In theory, RFID technology could be ideal in many applications where barcodes are used. If so, why haven’t RFID tags replaced barcodes yet?
Let’s look at it through a practical example, the supermarket self-service checkout.
Major supermarkets offer their customers self-service checkout devices to help better customer service, and also to help reduce costs. Scanning merchandise’s barcode over these devices is successful 9 out of 10 times for labeled goods, which compose the vast majority of a consumer’s shopping cart.
The downside of these self-service checkout devices is that they take time to validate the weight of goods, which can lead to repeated tries and confusion (machine and customer). Clerks are often assigned to watch over these automated lanes to help people out and try to prevent slowdowns. It likely explains why most customers still prefer going to a lane with a human clerk to scan their goods.
Finally, self-checkout doesn’t solve shoplifting issues any better than any of the traditional ways.
Here is how RFID could theoretically be superior to Barcodes in this situation
Improved customer experience
RFID labels can be scanned at a distance in a fraction of a second. From a few centimeters to a couple of meters, depending of the type of label or tag, an RFID device can accurately provide a scanner with a quantity of information such as price, unique product ID (like a barcode) and much more.
Another major advantage is that multiple items can be read at a time. This opens up the possibility of a customer travelling through a self-checkout point without having to scan items individually! How fast can you say “please scan these items”?!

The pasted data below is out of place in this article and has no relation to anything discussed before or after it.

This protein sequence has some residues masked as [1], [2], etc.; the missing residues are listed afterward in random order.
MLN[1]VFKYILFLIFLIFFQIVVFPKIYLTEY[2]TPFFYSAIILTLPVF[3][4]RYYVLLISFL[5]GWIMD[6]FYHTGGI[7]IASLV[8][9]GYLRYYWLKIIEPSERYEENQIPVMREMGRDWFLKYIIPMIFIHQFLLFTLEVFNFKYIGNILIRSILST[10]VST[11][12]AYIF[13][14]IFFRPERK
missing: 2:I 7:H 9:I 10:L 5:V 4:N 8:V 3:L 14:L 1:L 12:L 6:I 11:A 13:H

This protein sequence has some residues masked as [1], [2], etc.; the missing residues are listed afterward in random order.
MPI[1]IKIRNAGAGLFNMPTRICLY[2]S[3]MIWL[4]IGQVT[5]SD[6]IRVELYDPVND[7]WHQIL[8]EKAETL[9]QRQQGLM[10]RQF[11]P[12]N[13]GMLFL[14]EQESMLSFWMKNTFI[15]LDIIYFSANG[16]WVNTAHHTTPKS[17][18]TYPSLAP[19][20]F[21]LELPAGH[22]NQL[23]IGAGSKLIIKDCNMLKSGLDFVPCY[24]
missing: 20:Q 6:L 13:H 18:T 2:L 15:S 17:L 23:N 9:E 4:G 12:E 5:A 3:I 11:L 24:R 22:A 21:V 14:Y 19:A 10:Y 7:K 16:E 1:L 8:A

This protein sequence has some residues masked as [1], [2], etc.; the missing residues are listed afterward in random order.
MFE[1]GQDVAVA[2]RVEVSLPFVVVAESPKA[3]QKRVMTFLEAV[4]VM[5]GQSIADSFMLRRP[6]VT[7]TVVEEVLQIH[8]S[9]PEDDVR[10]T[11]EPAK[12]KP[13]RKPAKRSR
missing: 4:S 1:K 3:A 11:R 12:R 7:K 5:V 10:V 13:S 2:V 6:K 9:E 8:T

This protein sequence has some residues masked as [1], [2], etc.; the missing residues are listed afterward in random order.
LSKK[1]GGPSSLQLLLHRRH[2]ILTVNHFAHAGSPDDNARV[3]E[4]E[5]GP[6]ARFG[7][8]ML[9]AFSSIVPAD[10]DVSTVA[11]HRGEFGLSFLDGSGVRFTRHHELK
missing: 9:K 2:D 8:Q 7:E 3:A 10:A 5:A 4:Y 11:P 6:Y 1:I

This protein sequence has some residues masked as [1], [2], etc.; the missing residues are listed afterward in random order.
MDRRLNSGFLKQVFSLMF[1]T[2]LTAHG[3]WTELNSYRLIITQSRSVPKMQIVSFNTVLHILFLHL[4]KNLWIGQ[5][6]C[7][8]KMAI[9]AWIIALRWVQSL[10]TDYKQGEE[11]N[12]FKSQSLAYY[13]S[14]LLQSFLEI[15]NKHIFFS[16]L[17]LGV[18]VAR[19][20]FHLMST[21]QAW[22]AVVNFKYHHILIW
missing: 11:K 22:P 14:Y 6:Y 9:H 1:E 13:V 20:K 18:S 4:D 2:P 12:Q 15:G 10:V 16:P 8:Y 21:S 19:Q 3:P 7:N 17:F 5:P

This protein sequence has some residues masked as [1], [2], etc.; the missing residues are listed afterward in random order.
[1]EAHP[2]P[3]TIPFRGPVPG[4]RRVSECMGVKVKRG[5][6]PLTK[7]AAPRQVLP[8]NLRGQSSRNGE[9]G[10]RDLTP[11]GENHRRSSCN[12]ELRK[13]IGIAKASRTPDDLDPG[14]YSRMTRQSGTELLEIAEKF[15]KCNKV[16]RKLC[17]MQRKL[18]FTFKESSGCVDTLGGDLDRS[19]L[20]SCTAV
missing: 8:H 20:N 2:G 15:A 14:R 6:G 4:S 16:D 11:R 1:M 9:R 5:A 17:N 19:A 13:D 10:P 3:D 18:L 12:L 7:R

Today’s self-service checkout devices require the presence of a clerk to troubleshoot various situations related to machine slowness, unclear user interface and human frustration.
RFID readers being faster, a single clerk would spend more of his time upselling a larger number of shoppers and keeping up customer satisfaction. With the checkout task being less intensive, staff would be available to better serve shoppers on the floor.
RFID being read at a distance would limit shoplifting or forgetting to scan an item. Whether you’d put an item in your cart or in your pocket, the checkout device would read it and add up the amount for you to pay.
Why don’t we use RFID instead of barcodes?
So why isn’t RFID already in place in self-service checkouts? Several reasons:
- Because RFID tags depend on radio frequencies to be read, the information flow can be easily disrupted by obstacles or radio interference.
- Because the technology cannot currently guarantee a 100% read, an additional validation is required, such as the number of expected items. Since this is impossible at a checkout counter, suddenly the magical scanning of several items at a time becomes a nightmare for validation, and a potential source of missing inventory. Even if validation was possible, a defective tag or antenna could also disable validation. As validation could never be 100%, automating the process would be next to impossible.
- Shoplifting would in reality become easier: RFID tags are inefficient in environments with water or metal. As the human body is 65% composed of water, an RFID tag attached to a $25 steak for example, and concealed in someone’s clothes, likely wouldn’t register as it passed through checkout. Put an item with its tag in a small metal box and it will not be registered at the cash either.
- RFID tags are also still quite expensive. At anywhere between $0.10 to $0.63 USD ( $0.16 to $1 CDN) a tag depending on your buying power, it is still an unthinkable application in in the supermarket industry where margins are quite thin. Barcodes, at less than a cent per label will not soon be replaced.
Even if the cost becomes reasonable and the technical issues solved, there still needs to be a major realignment in supply chain processes for RFID labels to become mainstream. Since almost all labelling is applied at the manufacturer’s location, they are the ones that would have to take the brunt of the conversion cost.
In the second of this two-part article, we will look at how Walmart and other retailers have successfully integrated RFID in their activities.